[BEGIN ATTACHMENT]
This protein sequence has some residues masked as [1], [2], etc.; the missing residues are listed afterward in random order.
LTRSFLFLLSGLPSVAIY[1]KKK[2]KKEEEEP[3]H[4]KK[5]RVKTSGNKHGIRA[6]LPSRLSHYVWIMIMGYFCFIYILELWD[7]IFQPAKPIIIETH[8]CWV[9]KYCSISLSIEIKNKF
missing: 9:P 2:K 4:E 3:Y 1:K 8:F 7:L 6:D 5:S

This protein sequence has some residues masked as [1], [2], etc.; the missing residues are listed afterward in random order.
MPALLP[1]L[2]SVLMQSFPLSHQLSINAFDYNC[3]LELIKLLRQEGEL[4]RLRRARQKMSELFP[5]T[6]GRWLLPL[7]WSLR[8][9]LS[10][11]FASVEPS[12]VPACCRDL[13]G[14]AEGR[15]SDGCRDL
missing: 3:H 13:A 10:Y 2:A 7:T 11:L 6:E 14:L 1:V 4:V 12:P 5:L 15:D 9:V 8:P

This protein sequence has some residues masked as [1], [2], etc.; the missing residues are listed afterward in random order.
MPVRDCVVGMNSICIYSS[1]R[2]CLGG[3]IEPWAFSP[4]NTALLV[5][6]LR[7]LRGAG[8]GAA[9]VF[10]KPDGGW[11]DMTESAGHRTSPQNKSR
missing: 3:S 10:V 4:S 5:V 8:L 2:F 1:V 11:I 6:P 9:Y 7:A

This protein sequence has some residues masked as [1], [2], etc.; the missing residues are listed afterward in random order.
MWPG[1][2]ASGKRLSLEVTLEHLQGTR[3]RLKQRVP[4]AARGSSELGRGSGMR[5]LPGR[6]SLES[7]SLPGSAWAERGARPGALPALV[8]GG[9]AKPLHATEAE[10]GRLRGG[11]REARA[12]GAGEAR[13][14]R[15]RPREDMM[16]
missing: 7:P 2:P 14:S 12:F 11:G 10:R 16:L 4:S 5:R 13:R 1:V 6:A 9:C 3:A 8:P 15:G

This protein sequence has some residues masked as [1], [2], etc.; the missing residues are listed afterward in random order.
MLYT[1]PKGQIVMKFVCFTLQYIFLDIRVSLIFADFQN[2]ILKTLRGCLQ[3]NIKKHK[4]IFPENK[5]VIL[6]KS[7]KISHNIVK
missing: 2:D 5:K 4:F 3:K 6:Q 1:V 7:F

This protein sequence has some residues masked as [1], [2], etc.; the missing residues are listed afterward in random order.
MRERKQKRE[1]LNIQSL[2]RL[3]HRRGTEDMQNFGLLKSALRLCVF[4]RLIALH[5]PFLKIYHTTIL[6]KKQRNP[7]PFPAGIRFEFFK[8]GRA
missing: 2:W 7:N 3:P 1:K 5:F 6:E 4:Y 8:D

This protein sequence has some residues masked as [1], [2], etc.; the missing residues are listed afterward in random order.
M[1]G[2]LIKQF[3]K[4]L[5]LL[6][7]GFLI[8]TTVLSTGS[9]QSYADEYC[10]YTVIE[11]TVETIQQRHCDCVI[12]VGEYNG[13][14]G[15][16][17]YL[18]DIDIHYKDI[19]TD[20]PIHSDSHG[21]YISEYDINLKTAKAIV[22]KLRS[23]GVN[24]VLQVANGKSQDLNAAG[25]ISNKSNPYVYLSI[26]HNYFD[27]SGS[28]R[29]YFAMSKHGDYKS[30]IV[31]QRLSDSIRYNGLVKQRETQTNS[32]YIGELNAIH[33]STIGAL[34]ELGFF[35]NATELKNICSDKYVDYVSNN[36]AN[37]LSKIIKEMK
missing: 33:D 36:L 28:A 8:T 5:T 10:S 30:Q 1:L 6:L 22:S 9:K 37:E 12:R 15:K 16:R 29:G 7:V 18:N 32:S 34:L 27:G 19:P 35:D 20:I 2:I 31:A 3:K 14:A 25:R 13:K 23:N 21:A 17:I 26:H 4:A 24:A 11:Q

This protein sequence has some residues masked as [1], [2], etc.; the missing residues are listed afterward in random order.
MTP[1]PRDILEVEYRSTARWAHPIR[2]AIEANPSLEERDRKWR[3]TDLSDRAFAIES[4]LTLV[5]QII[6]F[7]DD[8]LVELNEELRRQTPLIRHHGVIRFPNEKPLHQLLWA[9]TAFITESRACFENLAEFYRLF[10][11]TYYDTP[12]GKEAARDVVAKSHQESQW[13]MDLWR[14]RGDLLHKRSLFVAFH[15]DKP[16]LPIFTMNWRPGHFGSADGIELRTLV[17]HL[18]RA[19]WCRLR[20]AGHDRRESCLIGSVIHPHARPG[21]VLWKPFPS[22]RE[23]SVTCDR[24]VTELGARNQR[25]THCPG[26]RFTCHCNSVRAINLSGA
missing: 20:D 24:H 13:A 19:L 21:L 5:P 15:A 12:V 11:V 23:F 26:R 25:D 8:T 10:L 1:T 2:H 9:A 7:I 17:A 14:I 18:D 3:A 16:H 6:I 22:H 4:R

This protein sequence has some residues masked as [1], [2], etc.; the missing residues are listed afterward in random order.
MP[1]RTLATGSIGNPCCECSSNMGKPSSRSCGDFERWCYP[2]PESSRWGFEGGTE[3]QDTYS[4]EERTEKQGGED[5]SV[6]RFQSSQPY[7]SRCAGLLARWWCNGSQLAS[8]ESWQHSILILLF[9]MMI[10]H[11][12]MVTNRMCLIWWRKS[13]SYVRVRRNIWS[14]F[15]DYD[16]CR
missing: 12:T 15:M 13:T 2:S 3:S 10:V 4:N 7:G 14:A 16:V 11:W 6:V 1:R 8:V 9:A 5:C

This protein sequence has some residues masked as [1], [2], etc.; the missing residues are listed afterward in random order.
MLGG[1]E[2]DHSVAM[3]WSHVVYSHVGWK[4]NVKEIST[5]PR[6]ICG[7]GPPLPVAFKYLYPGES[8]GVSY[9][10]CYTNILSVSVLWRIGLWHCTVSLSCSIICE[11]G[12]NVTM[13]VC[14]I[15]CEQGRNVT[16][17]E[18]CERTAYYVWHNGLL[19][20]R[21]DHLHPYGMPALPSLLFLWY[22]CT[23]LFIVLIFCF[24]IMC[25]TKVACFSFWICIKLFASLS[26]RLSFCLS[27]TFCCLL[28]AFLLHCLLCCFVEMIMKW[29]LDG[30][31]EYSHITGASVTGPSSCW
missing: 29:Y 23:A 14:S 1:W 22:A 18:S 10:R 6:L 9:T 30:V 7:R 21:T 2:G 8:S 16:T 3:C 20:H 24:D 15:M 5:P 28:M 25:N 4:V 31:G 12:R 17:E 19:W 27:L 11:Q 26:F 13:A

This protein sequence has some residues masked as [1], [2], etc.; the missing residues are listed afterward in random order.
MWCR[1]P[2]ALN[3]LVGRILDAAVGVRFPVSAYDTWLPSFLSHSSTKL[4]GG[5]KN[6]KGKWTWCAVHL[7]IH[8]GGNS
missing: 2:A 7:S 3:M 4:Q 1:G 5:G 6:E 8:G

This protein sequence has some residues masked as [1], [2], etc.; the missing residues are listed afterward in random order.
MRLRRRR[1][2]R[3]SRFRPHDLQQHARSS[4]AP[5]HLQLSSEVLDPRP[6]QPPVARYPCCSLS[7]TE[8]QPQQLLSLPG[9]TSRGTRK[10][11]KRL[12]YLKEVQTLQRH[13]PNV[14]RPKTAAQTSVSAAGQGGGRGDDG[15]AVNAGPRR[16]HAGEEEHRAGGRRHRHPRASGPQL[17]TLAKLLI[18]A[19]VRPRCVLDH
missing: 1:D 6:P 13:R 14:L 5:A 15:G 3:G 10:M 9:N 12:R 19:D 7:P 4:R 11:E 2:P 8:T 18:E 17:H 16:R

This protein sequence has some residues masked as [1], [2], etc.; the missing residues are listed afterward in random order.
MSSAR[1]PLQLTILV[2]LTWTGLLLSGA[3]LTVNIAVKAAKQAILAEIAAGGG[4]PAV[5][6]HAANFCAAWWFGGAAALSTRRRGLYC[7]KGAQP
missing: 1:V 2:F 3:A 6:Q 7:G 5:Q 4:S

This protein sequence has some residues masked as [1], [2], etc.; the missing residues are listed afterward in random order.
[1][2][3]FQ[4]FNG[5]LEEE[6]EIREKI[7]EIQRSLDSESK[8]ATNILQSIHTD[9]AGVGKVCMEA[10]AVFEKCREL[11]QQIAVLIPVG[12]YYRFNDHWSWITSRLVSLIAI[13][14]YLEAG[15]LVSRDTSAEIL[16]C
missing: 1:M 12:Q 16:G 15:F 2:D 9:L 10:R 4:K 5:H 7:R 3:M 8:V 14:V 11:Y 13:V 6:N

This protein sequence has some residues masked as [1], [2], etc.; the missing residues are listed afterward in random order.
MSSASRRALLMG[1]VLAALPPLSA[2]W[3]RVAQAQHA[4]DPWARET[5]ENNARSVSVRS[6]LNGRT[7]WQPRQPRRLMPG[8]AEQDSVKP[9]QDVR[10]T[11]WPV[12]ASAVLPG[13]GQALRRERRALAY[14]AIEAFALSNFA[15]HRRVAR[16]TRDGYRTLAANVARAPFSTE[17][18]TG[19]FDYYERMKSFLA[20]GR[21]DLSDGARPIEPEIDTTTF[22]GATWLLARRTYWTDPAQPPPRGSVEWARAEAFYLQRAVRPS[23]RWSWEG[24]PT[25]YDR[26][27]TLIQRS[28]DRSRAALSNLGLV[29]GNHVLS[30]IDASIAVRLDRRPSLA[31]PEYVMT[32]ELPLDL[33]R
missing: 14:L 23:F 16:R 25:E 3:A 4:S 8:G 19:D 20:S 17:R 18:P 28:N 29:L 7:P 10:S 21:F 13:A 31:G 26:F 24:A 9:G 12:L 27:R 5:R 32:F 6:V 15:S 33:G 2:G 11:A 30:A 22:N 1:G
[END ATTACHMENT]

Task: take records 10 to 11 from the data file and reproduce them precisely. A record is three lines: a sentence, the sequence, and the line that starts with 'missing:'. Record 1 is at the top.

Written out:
This protein sequence has some residues masked as [1], [2], etc.; the missing residues are listed afterward in random order.
MLGG[1]E[2]DHSVAM[3]WSHVVYSHVGWK[4]NVKEIST[5]PR[6]ICG[7]GPPLPVAFKYLYPGES[8]GVSY[9][10]CYTNILSVSVLWRIGLWHCTVSLSCSIICE[11]G[12]NVTM[13]VC[14]I[15]CEQGRNVT[16][17]E[18]CERTAYYVWHNGLL[19][20]R[21]DHLHPYGMPALPSLLFLWY[22]CT[23]LFIVLIFCF[24]IMC[25]TKVACFSFWICIKLFASLS[26]RLSFCLS[27]TFCCLL[28]AFLLHCLLCCFVEMIMKW[29]LDG[30][31]EYSHITGASVTGPSSCW
missing: 29:Y 23:A 14:S 1:W 22:A 18:S 10:R 6:L 9:T 30:V 7:R 21:T 2:G 8:S 16:T 3:C 20:H 24:D 15:M 5:P 28:M 25:N 4:V 31:G 12:R 17:E 19:W 27:L 11:Q 26:F 13:A

This protein sequence has some residues masked as [1], [2], etc.; the missing residues are listed afterward in random order.
MWCR[1]P[2]ALN[3]LVGRILDAAVGVRFPVSAYDTWLPSFLSHSSTKL[4]GG[5]KN[6]KGKWTWCAVHL[7]IH[8]GGNS
missing: 2:A 7:S 3:M 4:Q 1:G 5:G 6:E 8:G